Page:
Platform: Nintendo Switch (eShop)
Category: Action, Music & Arcade
Release Date: 18th of May, 2017 (JP, EU & NA)
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Designed by a small team of two and originally released back in 2016, Thumper was the violence/horror rhythm game that left a mark on all those who played it, especially when playing the PlayStation VR version of the game and now it has made its way to the Nintendo Switch eShop!
Granted the game is a port, much like many of the other games playable on Switch, but you know what? It works tremendously well. So well in fact that in TV Mode it is 1080p and runs at 60fps whether in TV, Handheld or even Tabletop Mode, which means there really isn’t all that much difference between the Switch and PS4 versions of Thumper. So not only does Thumper run great, but being the unconventional rhythm game that it is, it looks great too and has an epic, heart pounding soundtrack courtesy of Brain Gibson. (As well as being the composer for Thumper, he’s also the bassist for Lightning Bolt.)
But all of that is good and all, but if you never played Thumper when it first come out, or got round to it when it released in the Switch eShop this week, than there’s a good chance you that other than being a self-described “rhythm violence,” have no idea how the game plays, so let’s correct that. In third-person view, players control a space beetle, which travels at a blistering speed in an attempt of escaping “rhythm hell,” in the hopes of reaching “synesthetic heaven.” Only it’s not going to be the easiest of journeys, as the space beetle must confront its nemesis (essentially a giant mechanical head, which is described as being from the future), and complete 9 levels that requires successfully navigating dangerous obstacles such as high-speed tight-turns and more.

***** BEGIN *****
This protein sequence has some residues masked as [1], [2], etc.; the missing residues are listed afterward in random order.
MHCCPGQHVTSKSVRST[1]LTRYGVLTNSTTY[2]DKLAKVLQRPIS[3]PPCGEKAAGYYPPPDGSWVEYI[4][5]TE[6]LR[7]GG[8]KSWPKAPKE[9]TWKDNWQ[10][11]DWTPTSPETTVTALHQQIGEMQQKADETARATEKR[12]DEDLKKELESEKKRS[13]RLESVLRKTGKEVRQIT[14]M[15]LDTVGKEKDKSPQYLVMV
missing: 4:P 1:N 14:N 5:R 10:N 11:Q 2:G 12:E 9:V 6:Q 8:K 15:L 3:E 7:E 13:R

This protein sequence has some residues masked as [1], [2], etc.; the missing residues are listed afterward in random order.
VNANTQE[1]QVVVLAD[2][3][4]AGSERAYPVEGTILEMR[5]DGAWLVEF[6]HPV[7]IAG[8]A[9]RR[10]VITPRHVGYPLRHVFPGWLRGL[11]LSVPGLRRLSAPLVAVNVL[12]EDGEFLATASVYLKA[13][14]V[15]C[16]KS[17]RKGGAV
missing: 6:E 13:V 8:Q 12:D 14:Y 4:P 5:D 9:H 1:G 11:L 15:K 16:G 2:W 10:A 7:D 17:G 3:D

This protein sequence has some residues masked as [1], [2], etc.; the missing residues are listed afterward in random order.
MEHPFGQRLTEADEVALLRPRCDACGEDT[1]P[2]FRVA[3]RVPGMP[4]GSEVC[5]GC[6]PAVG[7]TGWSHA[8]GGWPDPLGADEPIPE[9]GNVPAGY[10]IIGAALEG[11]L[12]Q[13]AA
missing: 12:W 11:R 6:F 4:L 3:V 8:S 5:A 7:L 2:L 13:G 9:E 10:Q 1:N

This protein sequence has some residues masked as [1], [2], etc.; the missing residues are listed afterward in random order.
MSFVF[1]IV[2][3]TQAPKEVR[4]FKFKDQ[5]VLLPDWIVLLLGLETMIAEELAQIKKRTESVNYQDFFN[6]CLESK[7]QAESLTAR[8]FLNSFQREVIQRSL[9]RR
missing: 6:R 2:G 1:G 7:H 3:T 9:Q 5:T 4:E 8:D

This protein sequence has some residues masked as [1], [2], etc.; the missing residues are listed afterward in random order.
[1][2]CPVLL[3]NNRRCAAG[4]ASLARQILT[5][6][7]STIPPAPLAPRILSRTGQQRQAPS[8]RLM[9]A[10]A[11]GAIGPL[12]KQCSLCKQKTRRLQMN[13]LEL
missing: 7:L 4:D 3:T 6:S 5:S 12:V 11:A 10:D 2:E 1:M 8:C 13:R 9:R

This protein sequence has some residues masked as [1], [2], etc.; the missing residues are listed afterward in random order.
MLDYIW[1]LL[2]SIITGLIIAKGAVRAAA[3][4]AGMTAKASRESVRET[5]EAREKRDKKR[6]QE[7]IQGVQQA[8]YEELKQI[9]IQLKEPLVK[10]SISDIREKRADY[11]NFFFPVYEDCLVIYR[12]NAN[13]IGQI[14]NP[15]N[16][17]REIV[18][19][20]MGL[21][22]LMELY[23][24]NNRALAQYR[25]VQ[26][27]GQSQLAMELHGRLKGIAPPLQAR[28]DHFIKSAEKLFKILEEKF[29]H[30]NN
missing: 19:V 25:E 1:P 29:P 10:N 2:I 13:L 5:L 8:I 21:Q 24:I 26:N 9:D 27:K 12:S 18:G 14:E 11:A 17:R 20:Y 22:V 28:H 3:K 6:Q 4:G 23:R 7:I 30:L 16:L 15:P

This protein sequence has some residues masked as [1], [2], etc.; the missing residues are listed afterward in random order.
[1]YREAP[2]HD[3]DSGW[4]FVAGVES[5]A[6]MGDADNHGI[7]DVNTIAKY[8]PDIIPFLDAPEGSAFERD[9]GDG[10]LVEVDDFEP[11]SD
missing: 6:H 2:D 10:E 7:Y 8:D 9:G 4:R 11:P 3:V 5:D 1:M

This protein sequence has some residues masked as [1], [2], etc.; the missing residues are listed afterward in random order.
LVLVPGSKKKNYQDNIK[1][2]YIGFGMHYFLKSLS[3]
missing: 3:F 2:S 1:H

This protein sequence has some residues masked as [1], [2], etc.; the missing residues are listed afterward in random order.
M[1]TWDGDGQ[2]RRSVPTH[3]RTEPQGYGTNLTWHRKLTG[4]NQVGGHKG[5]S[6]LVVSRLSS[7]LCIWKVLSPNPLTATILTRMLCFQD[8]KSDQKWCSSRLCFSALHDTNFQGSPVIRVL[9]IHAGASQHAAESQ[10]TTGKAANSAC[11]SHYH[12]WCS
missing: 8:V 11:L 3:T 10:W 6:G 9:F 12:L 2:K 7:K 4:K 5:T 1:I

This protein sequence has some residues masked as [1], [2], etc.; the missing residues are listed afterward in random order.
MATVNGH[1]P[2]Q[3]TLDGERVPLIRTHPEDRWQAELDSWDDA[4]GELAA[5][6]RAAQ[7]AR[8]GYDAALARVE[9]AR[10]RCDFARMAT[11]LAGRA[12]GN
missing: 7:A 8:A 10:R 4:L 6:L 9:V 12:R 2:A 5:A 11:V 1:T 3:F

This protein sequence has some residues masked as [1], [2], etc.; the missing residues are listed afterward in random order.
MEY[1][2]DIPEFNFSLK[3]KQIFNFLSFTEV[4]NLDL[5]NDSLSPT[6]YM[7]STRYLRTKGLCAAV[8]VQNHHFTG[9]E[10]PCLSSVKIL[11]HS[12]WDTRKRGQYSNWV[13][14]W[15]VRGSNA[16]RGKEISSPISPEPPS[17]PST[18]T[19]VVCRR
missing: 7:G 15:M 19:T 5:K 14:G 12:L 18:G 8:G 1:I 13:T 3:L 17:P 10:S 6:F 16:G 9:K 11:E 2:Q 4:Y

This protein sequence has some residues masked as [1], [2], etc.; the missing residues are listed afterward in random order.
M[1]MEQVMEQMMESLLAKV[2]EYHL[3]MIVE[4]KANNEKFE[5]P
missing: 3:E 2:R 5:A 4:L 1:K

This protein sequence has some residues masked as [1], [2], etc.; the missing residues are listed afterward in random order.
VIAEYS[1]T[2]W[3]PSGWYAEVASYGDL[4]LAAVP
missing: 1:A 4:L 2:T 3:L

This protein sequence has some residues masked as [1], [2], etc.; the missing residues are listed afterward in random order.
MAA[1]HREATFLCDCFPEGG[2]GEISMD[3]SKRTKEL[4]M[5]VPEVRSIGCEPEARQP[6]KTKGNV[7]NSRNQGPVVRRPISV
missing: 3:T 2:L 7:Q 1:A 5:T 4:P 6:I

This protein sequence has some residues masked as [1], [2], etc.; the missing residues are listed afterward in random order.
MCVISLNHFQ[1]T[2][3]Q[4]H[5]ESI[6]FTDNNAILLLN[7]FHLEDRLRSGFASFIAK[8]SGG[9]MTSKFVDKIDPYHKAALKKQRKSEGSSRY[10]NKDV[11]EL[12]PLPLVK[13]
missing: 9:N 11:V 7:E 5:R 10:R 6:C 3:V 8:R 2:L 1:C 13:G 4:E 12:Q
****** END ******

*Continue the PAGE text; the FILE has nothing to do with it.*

The fact that Thumper only having 9 levels might be something that puts off some players due to possessing such “minimum content,” but that is not the case. While it is true the game does feature 9 levels, Thumper has both a Play mode (the main campaign,) but there is also a Play+ mode and each level is made up of segments, which do add to the game’s longevity. Plus you know what else adds to the game’s longevity? Just how difficult it really is!
Thumper won’t just challenge you, it will shape you, mould your will and then crush your spirit. Sure the earlier stages are thing as they subtly get you used to the controls and perfecting your timing to pressing the button to hit the lit “notes” that scurry along the endless track, but as soon as the basics are beseeched upon you, the game literally becomes a rollercoaster and that high you feel upon completing level one, is about as high as you’re going to feel for an hour or two, because if you can survive and surpass Level 2 within the next 20 minutes you play, then get ready for a descent into literal hell. Not every game makes people cry, but Thumper is definitely one that tries its hardest and that’s not bad for a game that essentially requires only a single control stick and button to be used when playing. (And yet despite the whole one stick one button thing, Thumper on Switch doesn’t support playing with a single Joy-Con.)